A flurry of activity was going on at the Statehouse and in Congress with legislators working to pass legislation before going on summer recess. Here’s the status of some legislation that Farm Bureau was working on as of press time.
State operating budget
In the state budget bill, Ohio Farm Bureau advocated for an increase in funding for OSU Extension, Ohio Agricultural Research and Development Center and OSU’s Sea Grant program. OFBF supported modifying the AgLink program, a loan interest reduction program run by the state treasurer, to assist farmers in the Western Lake Erie Basin who want to build manure storage infrastructure, purchase incorporation equipment or plant cover crops in order to comply with Senate Bill 1. OFBF also supported making key changes to how Career Technical Education (CTE) programs are funded and increasing the funding levels for CTE programs including ag education.
Transfer of nutrient management authority to ODA
An amendment in the state budget would transfer the division of soil and water in the Ohio Department of Natural Resources (ODNR) as well as the soil and water conservation districts (SWCDs) to the Ohio Department of Agriculture (ODA). ODA currently oversees the concentrated animal feeding facilities, the large permitted livestock farms, as well as fertilizer application while ODNR oversees agricultural pollution from non-permitted livestock farms. Under the proposal, ODA would have jurisdiction for all agricultural pollution issues, including inspections and enforcement of violations involving non-permitted livestock farms.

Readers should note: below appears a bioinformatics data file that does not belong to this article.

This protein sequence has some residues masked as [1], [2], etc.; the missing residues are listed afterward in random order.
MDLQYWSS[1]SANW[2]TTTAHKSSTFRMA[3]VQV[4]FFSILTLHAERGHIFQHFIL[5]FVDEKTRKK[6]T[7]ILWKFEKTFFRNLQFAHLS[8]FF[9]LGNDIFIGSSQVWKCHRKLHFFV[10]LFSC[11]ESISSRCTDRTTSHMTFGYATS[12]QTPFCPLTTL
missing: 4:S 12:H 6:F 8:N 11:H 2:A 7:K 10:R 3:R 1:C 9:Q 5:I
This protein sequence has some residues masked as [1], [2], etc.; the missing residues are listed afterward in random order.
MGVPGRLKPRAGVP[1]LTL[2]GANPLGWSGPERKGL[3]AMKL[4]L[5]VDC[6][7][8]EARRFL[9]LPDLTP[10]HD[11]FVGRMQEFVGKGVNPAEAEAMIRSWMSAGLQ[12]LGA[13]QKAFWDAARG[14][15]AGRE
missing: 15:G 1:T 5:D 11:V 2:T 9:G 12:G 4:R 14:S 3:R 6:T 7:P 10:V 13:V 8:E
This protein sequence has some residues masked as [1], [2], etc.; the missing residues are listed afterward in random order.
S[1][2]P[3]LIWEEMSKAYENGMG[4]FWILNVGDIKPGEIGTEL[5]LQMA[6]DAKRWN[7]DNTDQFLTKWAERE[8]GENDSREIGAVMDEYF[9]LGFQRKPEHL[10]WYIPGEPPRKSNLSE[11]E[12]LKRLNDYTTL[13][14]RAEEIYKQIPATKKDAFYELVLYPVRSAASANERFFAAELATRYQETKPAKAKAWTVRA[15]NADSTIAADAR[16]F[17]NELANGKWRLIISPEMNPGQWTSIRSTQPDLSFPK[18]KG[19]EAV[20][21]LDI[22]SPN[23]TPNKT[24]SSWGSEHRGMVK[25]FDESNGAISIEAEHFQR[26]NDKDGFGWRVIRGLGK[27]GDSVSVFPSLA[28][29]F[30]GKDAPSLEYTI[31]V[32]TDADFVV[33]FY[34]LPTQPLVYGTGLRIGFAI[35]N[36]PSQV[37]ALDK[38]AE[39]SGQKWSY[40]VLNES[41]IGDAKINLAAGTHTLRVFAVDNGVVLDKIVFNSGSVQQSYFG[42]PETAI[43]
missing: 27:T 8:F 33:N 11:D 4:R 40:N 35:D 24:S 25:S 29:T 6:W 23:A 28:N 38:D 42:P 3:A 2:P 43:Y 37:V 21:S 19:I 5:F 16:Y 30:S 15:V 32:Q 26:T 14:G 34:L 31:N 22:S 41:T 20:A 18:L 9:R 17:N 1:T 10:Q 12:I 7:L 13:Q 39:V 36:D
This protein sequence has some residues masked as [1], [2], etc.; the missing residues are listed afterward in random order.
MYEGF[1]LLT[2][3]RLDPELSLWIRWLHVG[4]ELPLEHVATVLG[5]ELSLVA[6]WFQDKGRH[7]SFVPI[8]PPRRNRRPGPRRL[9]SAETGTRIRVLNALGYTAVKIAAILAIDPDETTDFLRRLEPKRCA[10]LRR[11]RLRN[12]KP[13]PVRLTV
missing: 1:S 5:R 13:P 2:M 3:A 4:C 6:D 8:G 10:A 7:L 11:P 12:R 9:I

OFBF supports the concept of the transfer, which will give farmers a single point of contact for nutrient issues. However, language in the budget contains new regulatory authority that Farm Bureau opposes and will ask the governor to veto.
In late May, the Ohio House unanimously passed an agritourism bill, and the Senate was working on its own version. Both are based on model legislation developed by Ohio Farm Bureau. The bills address three areas of concern expressed by OFBF members: zoning, liability and application of Current Agricultural Use Value (CAUV). If passed, the legislation would spell out that agritourism is considered agriculture, which means those businesses would still qualify for CAUV and not be subject to zoning at the local levels. It also would help farmers deal with liability issues and the cost of insurance.
Trade Promotion Authority
Trade Promotion Authority (TPA) allows the U.S. president to negotiate international agreements with Congress giving up or down votes but no amendments or filibusters. Farm Bureau supports passage of TPA, which would give farmers access to new markets around the world. The House narrowly passed TPA after it was separated from another trade measure meant to help workers impacted by trade deals. The Senate also passed TPA recently, sending it to President Obama for his signature.
Timely updates on these and other bills can be found in the bi-weekly Buckeye Farm e-News. If you aren’t getting the e-newsletter, sign up online. Buckeye Farm eNews is a member-only benefit.